Stocks quoted in this article:
Anyone inclined to follow the giants into and out of stocks must have gotten chills reading about what George Soros is doing in his portfolio. (Thanks to Jeff Miller for giving me the heads-up.)
It seems legendary hedge fund billionaire George Soros might be souring in his view on the market outlook for U.S. stocks, based on his most recent 13-F filing in the U.S., which showed a 605% increase in his short S&P 500 position (through put options on 11.29 million shares of SPDR S&P 500 ETF) to $2.2 billion.
In a 13-F filing three months ago, Soros' fund had puts on 1.6 million shares, valued at $299.264 at the time.
Even though he is still net long stocks, this took the short position (where he owns an option which will profit from a fall in stocks prices) on the S&P 500 from 2.96% of his Soros Funds Management Portfolio to a whopping 16.65%.
Look out below!
I do strongly believe it's more important to watch what someone does with their "feet" than what they do in a speech or an answer to a question in a CNBC interview. So, yes, it's worth paying attention to … again, if you like following these guys.
The numbers here don't really make a lot of sense, though. Or alternatively, there's a bit less here than meets the eye.
You can look at an options play in two different ways. One is the amount of money actually invested in the options. From above, that's the $299,264 worth of puts Soros had in his previous filing. That is the financial equivalent of one of us buying a warranty on a $500 TV at Best Buy (terrible idea, by the way). In other words, it has a relatively tiny impact.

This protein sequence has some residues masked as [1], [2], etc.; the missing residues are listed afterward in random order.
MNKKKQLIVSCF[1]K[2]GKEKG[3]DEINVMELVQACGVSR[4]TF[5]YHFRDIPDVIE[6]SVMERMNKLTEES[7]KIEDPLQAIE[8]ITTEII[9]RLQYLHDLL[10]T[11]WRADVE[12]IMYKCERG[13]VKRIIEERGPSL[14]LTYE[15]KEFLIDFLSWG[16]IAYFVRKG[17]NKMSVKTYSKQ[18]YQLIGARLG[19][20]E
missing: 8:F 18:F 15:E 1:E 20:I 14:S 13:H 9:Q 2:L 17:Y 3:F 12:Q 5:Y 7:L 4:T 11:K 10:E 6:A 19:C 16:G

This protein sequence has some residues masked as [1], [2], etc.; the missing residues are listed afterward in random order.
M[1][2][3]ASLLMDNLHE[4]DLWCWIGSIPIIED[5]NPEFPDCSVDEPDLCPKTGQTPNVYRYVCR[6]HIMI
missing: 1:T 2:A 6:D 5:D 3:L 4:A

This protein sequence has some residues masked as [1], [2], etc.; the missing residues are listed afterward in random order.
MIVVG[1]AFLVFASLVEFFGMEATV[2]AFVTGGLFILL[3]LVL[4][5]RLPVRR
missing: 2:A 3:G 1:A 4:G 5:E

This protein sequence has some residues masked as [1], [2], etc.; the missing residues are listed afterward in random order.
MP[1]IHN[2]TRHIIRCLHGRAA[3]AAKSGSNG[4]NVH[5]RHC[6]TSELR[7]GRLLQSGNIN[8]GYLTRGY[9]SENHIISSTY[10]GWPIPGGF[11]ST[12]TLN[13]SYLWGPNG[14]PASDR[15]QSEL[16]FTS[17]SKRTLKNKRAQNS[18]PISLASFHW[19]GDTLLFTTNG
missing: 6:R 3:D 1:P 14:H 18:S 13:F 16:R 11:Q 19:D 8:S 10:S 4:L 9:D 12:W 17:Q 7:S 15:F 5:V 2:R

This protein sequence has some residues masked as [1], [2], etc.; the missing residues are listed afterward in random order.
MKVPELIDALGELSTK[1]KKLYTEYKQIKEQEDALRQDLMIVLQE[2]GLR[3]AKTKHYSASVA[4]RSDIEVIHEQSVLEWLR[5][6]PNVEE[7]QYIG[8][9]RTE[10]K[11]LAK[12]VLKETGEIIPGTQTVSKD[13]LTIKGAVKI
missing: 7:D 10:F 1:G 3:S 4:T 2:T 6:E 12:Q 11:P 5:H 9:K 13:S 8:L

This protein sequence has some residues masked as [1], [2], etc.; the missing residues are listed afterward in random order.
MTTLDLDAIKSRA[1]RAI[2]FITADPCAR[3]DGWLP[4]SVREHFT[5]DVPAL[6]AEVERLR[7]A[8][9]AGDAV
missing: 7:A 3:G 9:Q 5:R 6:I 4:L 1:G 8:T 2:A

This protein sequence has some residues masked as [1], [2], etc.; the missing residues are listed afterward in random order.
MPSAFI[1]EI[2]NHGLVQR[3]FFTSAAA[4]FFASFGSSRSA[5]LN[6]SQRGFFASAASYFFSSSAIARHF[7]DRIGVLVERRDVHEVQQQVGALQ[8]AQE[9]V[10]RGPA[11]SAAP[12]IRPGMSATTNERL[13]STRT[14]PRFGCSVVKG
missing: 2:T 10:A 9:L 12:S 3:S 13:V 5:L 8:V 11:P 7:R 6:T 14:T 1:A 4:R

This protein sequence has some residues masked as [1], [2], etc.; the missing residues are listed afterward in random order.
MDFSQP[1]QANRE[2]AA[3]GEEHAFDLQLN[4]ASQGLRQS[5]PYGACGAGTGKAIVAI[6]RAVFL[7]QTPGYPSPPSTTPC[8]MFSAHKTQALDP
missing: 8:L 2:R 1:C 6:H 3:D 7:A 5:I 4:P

The other, and more proper way to look at a put purchase, is to turn it into a delta equivalent. Soros owned puts on 1.6 million shares, or -- using a price of $180 on the SPDR S&P 500 ETF Trust (SPY) -- $288 million of SPY. As of three months ago, he owned puts on $2.2 billion of SPY! That's BEEEE-llion!!!!
But alas, that's not delta equivalent, that's just the quantity. We don't know (or at least I don't know) the expiration date of the puts. But, we do know based on his dollar investment, that they're pretty far out of the money. If they have a negative 0.10 delta -- which they very well might -- they might have a delta equivalent of shorting $220 million of SPY. If it's negative 0.20 delta, it's equal to $440 million, et al.
My assumption is, when they say his short position has increased to 16.65% of his portfolio, it just takes the absolute quantity of puts and relates them to his overall portfolio of three months ago. The reality is his "short" bet is way smaller than that. It smells of de facto cheap-dollar insurance from his perspective.
So on the margins, yes, it indicates that three months ago, a very smart investor got more interested in protecting his portfolio. The reality is, it's not as big a bearish bet as the news flash implies.
Disclaimer: Mr. Warner's opinions expressed above do not necessarily represent the views of Schaeffer's Investment Research.